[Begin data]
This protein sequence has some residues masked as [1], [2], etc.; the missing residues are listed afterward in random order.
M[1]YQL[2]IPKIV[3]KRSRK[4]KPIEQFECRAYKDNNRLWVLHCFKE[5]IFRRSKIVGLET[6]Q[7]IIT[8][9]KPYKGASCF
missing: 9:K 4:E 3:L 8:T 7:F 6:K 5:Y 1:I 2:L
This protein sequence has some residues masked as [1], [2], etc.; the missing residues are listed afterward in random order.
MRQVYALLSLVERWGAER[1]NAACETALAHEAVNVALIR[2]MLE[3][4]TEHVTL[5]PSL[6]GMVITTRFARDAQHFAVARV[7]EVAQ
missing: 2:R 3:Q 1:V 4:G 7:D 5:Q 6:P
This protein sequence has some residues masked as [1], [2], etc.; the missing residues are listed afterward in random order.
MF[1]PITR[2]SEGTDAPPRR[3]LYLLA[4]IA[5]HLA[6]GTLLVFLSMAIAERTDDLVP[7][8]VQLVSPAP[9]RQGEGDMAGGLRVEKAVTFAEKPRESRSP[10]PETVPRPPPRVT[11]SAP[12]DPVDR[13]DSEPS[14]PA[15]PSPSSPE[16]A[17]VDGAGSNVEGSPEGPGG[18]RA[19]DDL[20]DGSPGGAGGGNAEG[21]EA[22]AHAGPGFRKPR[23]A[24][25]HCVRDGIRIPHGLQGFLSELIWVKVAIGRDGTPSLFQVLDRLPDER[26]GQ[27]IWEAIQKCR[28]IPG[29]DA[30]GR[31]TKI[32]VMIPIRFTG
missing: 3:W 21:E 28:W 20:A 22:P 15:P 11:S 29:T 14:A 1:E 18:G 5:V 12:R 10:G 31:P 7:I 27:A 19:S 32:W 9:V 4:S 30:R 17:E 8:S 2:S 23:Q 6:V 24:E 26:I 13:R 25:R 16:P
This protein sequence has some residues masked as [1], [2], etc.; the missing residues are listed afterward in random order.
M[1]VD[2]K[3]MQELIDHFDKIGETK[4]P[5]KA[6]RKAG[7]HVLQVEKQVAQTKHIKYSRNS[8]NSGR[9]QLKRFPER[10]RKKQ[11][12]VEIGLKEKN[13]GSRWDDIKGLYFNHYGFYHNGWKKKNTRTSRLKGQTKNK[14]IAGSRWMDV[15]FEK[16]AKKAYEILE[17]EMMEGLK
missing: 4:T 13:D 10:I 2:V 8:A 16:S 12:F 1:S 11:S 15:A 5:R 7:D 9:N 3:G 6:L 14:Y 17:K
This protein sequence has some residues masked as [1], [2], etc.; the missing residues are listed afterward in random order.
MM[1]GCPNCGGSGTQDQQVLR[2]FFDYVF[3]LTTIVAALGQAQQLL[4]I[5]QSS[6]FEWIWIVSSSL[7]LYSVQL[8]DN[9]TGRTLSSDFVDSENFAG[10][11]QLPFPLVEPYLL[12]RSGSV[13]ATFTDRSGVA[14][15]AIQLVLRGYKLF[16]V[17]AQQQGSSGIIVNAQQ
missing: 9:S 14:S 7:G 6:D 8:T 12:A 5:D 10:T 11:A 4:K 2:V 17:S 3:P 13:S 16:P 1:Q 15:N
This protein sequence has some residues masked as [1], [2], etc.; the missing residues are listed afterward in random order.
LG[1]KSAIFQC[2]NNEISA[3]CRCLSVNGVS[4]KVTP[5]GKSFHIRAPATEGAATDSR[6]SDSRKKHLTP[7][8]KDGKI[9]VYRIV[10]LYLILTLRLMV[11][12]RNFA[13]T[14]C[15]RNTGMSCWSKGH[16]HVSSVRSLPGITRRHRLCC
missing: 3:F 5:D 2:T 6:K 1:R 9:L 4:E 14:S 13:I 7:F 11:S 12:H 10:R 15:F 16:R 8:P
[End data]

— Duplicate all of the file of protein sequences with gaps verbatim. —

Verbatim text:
This protein sequence has some residues masked as [1], [2], etc.; the missing residues are listed afterward in random order.
M[1]YQL[2]IPKIV[3]KRSRK[4]KPIEQFECRAYKDNNRLWVLHCFKE[5]IFRRSKIVGLET[6]Q[7]IIT[8][9]KPYKGASCF
missing: 9:K 4:E 3:L 8:T 7:F 6:K 5:Y 1:I 2:L
This protein sequence has some residues masked as [1], [2], etc.; the missing residues are listed afterward in random order.
MRQVYALLSLVERWGAER[1]NAACETALAHEAVNVALIR[2]MLE[3][4]TEHVTL[5]PSL[6]GMVITTRFARDAQHFAVARV[7]EVAQ
missing: 2:R 3:Q 1:V 4:G 7:D 5:Q 6:P
This protein sequence has some residues masked as [1], [2], etc.; the missing residues are listed afterward in random order.
MF[1]PITR[2]SEGTDAPPRR[3]LYLLA[4]IA[5]HLA[6]GTLLVFLSMAIAERTDDLVP[7][8]VQLVSPAP[9]RQGEGDMAGGLRVEKAVTFAEKPRESRSP[10]PETVPRPPPRVT[11]SAP[12]DPVDR[13]DSEPS[14]PA[15]PSPSSPE[16]A[17]VDGAGSNVEGSPEGPGG[18]RA[19]DDL[20]DGSPGGAGGGNAEG[21]EA[22]AHAGPGFRKPR[23]A[24][25]HCVRDGIRIPHGLQGFLSELIWVKVAIGRDGTPSLFQVLDRLPDER[26]GQ[27]IWEAIQKCR[28]IPG[29]DA[30]GR[31]TKI[32]VMIPIRFTG
missing: 3:W 21:E 28:W 20:A 22:P 15:P 11:S 29:T 14:A 1:E 18:G 5:V 12:R 10:G 31:P 7:I 27:A 19:S 32:W 9:V 4:S 30:R 17:E 8:S 2:S 23:Q 6:V 24:E 26:I 13:R 25:R 16:P
This protein sequence has some residues masked as [1], [2], etc.; the missing residues are listed afterward in random order.
M[1]VD[2]K[3]MQELIDHFDKIGETK[4]P[5]KA[6]RKAG[7]HVLQVEKQVAQTKHIKYSRNS[8]NSGR[9]QLKRFPER[10]RKKQ[11][12]VEIGLKEKN[13]GSRWDDIKGLYFNHYGFYHNGWKKKNTRTSRLKGQTKNK[14]IAGSRWMDV[15]FEK[16]AKKAYEILE[17]EMMEGLK
missing: 4:T 13:D 10:I 2:V 8:A 16:S 12:F 1:S 11:S 15:A 5:R 7:D 9:N 3:G 6:L 14:Y 17:K
This protein sequence has some residues masked as [1], [2], etc.; the missing residues are listed afterward in random order.
MM[1]GCPNCGGSGTQDQQVLR[2]FFDYVF[3]LTTIVAALGQAQQLL[4]I[5]QSS[6]FEWIWIVSSSL[7]LYSVQL[8]DN[9]TGRTLSSDFVDSENFAG[10][11]QLPFPLVEPYLL[12]RSGSV[13]ATFTDRSGVA[14][15]AIQLVLRGYKLF[16]V[17]AQQQGSSGIIVNAQQ
missing: 9:S 14:S 7:G 6:D 8:T 12:A 5:D 10:T 11:A 4:K 2:V 17:S 3:P 13:S 16:P 1:Q 15:N
This protein sequence has some residues masked as [1], [2], etc.; the missing residues are listed afterward in random order.
LG[1]KSAIFQC[2]NNEISA[3]CRCLSVNGVS[4]KVTP[5]GKSFHIRAPATEGAATDSR[6]SDSRKKHLTP[7][8]KDGKI[9]VYRIV[10]LYLILTLRLMV[11][12]RNFA[13]T[14]C[15]RNTGMSCWSKGH[16]HVSSVRSLPGITRRHRLCC
missing: 3:F 5:D 2:T 6:K 1:R 9:L 4:E 14:S 13:I 7:F 11:S 12:H 10:R 15:F 16:R 8:P